First Lieutenant Neoma Miller
Reflections on this veteran's military service
Submitted by Leslie Miller
Neoma was the eldest sister in a large group of siblings, 5 of whom served in the armed forces during WWII. Neoma and her sister, Millie, attended nursing school together at Vincennes University in Indiana. When WWII broke out in 1941, they both wanted to join the Army. However, their father asked them not to join. He said he had 3 sons fighting in the war and he did not want his daughters sent overseas, too. As a concession to their father, the sisters continued to work as private duty nurses, providing care to patients in Indianapolis and Chicago. Shortly after the death of their father in January 1944, the Army again put out a call for nurses. The two sisters joined the U.S. Army Nurses Corps that same year, with the understanding by the Army that they would always be stationed together.
There was a greater need in the Army at that time for nurses to remain stateside instead of overseas, so Neoma and Millie served together at various military hospitals in the country, caring for the wounded who were returning from Europe and the Pacific. It was at a military hospital outside of St. Louis, MO. where Neoma would meet her future husband, George Miller.
In early 1946, George was one of her patients, and was undergoing treatment for his injuries. When George was transferred to Letterman hospital in San Francisco, the two sisters managed to arrange for their own transfer to the same hospital. This was the first time Neoma had ever been to California, and she knew then she wanted to live in the golden state when she left the Army.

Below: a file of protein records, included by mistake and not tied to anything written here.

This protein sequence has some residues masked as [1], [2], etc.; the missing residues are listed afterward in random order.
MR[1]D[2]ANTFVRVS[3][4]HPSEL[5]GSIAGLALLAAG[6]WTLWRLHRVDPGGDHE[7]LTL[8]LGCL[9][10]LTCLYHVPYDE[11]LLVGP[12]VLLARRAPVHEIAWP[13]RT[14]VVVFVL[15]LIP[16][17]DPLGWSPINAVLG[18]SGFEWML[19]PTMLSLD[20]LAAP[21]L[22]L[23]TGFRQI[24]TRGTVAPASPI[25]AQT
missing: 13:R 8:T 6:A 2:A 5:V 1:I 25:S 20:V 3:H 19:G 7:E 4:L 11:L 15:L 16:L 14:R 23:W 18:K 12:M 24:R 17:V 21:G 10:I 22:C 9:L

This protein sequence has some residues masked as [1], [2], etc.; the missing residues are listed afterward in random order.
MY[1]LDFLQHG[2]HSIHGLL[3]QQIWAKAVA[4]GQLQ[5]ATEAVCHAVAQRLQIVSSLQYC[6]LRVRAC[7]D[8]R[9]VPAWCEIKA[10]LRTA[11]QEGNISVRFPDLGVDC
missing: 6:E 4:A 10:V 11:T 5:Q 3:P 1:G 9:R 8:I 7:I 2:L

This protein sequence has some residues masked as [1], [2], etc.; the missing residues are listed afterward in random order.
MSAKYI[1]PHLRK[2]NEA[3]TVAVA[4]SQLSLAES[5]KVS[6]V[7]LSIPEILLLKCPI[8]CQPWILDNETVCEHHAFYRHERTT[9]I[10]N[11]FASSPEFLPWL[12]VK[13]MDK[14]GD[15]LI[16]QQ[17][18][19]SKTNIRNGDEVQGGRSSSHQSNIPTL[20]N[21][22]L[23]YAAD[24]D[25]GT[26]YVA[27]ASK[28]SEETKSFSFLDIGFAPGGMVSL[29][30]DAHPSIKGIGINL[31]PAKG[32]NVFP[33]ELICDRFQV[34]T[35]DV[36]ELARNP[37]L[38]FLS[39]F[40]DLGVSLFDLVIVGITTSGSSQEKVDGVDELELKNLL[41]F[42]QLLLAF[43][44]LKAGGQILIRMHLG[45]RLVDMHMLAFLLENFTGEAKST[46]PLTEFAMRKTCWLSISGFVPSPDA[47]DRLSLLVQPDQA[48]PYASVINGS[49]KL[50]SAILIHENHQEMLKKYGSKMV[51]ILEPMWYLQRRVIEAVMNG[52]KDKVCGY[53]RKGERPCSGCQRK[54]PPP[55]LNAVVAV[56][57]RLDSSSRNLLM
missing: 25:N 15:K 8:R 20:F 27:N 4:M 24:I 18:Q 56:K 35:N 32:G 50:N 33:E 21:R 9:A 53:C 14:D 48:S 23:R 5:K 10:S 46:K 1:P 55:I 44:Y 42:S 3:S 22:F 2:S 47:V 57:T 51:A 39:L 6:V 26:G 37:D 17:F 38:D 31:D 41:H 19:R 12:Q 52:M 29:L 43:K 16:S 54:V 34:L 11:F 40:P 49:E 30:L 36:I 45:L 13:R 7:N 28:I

George and Neoma were married in November, 1946 with Millie and her future husband, Mike Wuhrmann, in attendance. In 1947, Neoma and George were honorably discharged from the Army. They made their way to the Long Beach area, where Neoma found work as a nurse for a local medical group. She would remain working for the same doctor for 27 years. In 1957, when Millie's husband Mike passed, Millie purchased the home on Schroll Street in Lakewood, next door to Neoma and George. The two sisters were together again sharing their lives and raising their daughters. My mother was honored to have served her country and felt privileged to have provided care and comfort to the men who sacrificed so much and asked so little in return.
Neoma Miller and her husband George were among the original homeowners of Lakewood. They purchased their new home on Schroll Street in the Carson Park section in 1952. Neoma would spend the next 52 years in that home, working locally as a nurse, attending art classes at Long Beach City College and spending time with family.